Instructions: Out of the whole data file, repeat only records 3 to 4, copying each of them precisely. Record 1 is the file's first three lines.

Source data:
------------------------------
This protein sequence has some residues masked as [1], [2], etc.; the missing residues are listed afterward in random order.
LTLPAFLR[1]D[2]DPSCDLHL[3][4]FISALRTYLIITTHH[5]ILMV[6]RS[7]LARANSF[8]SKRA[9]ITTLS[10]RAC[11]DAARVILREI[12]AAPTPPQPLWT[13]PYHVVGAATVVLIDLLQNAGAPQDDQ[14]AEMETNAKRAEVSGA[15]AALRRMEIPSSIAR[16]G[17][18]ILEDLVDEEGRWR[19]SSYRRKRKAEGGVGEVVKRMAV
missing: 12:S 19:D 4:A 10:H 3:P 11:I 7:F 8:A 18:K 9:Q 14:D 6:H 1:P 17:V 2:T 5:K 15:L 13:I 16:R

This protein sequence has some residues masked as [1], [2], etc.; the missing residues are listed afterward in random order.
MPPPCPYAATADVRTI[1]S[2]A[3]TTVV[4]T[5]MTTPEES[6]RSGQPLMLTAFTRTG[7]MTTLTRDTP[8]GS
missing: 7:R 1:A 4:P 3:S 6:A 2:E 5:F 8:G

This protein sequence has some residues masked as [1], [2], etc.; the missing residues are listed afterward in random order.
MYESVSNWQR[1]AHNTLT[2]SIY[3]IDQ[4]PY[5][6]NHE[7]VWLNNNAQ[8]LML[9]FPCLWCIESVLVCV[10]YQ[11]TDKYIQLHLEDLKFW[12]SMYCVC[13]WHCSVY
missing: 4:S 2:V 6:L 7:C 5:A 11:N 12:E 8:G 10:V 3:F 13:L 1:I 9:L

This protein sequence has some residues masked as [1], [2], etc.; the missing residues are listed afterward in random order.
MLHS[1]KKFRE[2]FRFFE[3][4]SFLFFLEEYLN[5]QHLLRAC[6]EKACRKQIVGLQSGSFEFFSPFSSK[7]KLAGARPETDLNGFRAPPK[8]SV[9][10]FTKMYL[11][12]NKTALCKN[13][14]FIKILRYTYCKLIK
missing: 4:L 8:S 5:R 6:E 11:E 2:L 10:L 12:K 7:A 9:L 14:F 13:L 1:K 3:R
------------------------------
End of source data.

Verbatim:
This protein sequence has some residues masked as [1], [2], etc.; the missing residues are listed afterward in random order.
MYESVSNWQR[1]AHNTLT[2]SIY[3]IDQ[4]PY[5][6]NHE[7]VWLNNNAQ[8]LML[9]FPCLWCIESVLVCV[10]YQ[11]TDKYIQLHLEDLKFW[12]SMYCVC[13]WHCSVY
missing: 4:S 2:V 6:L 7:C 5:A 11:N 12:E 8:G 10:V 3:F 13:L 1:I 9:L

This protein sequence has some residues masked as [1], [2], etc.; the missing residues are listed afterward in random order.
MLHS[1]KKFRE[2]FRFFE[3][4]SFLFFLEEYLN[5]QHLLRAC[6]EKACRKQIVGLQSGSFEFFSPFSSK[7]KLAGARPETDLNGFRAPPK[8]SV[9][10]FTKMYL[11][12]NKTALCKN[13][14]FIKILRYTYCKLIK
missing: 4:L 8:S 5:R 6:E 11:E 2:L 10:L 12:K 7:A 9:L 14:F 13:L 1:K 3:R